‘It is all very pretty except that rose,’ said Katherine, ’but I am sure that is an unnatural colour.—Is it not, Anne ?’
‘I do not think that I ever saw one like it,’ said Anne; ’but that is no proof that there is no such flower.’
‘What do you think, Lizzie?’ said Katherine; ’ought not Helen to alter it?’
Anne was rather alarmed by this appeal; but Elizabeth answered carelessly, without looking up, ’Oh! you know I know nothing about that kind of work.’
‘But you can tell what colour a rose is,’ persisted Katherine; ’now do not you think Helen will spoil her work with that orange-coloured rose? who ever heard of such a thing?’
Helen was on the point of saying that one of the gable-ends of the house at Dykelands was covered with a single rose of that colour, but she remembered that Dykelands was not a safe subject, and refrained.
’Come, do not have a York and Lancaster war about an orange-coloured rose, Kate,’ said Elizabeth, coming up to Helen; ’why, Anne, where are your eyes? did you never see an Austrian briar, just the the colour of Helen’s lambs-wools?’
Though this was a mere trifle, Helen was pleased to find that Elizabeth could sometimes be on her side of the question, and worked on in a more cheerful spirit.
‘Why, Anne,’ said Elizabeth, presently after, ’you are doing that old wreath over again, that you were about last year, when I was at Merton Hall.’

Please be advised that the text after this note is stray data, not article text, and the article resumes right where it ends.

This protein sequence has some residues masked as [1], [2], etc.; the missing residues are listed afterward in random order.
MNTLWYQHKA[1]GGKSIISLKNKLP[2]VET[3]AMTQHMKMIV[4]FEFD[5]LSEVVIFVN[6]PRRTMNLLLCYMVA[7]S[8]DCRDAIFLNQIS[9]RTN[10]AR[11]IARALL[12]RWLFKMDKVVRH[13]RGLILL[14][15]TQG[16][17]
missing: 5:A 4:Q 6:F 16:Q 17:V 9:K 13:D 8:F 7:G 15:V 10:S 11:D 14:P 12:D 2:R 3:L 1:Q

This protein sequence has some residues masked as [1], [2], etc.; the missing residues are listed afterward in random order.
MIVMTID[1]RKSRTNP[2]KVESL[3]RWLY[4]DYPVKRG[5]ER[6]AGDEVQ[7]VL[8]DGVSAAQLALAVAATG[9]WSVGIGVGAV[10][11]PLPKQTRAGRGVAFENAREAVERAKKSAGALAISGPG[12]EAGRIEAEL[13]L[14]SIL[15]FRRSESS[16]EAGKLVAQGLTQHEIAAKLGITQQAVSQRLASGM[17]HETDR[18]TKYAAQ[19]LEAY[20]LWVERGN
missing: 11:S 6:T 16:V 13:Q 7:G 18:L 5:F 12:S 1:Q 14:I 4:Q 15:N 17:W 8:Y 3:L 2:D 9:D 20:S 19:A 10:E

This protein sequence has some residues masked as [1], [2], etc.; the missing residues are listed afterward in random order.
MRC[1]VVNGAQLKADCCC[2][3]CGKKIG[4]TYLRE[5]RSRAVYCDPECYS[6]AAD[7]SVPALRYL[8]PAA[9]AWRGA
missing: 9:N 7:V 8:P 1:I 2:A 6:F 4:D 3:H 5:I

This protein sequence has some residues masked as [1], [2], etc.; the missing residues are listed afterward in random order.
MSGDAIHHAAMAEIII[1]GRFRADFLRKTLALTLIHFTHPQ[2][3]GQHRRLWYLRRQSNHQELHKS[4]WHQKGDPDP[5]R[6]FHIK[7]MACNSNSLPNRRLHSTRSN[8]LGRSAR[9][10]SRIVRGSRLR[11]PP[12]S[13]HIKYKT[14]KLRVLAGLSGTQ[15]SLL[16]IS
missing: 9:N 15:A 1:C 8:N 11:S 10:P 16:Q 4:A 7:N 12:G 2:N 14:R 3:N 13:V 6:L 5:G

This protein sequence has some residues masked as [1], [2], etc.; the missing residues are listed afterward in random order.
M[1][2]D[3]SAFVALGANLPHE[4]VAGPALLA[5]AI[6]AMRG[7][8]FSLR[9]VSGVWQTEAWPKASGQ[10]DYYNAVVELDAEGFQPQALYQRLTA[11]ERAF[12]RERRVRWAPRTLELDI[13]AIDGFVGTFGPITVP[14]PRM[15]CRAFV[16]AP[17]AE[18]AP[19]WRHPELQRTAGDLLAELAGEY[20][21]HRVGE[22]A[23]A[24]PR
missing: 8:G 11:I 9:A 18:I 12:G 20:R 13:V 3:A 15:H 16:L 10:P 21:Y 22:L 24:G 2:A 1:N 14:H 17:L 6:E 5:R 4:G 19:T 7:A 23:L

‘Yes,’ said Anne; ‘it is a pattern which I like very much.’
‘Do you like working the same thing over again?’ said Katherine; ’I always get tired of it.’
‘I like it very much,’ said Anne; ’going over the same stitches puts me in mind of things that were going on when I was working them before.—Now, Lizzie, the edge of that poppy seems to have written in it all that delightful talk we had together, at home, about growing up, that day when Papa and Mamma dined out, and we had it all to ourselves. And the iris has the whole of Don Quixote folded up in it, because Papa was reading it to us, when I was at work upon it.’
’There certainly seems to be a use and pleasure in never sitting down three minutes without that carpet-work, which I should never have suspected,’ said Elizabeth.
‘Anne thinks as I do,’ said Mrs. Woodbourne; ’I find carpet-work quite a companion to me, but I cannot persuade Lizzie to take any pleasure in it.’
‘I have not time for it,’ said Elizabeth, ’nor patience if I had time. It is all I can persuade myself to do to keep my clothes from being absolute rags.’
‘Yes,’ said Katherine; ’you always read with Meg in your lap, when you have no mending to do; you have been six months braiding that frock.’
‘Oh! that is company work,’ said Elizabeth; ’I began it at Merton Hall for Dora, but I believe Winifred must have it now. But now it is so nearly done, that I shall finish while you are here.’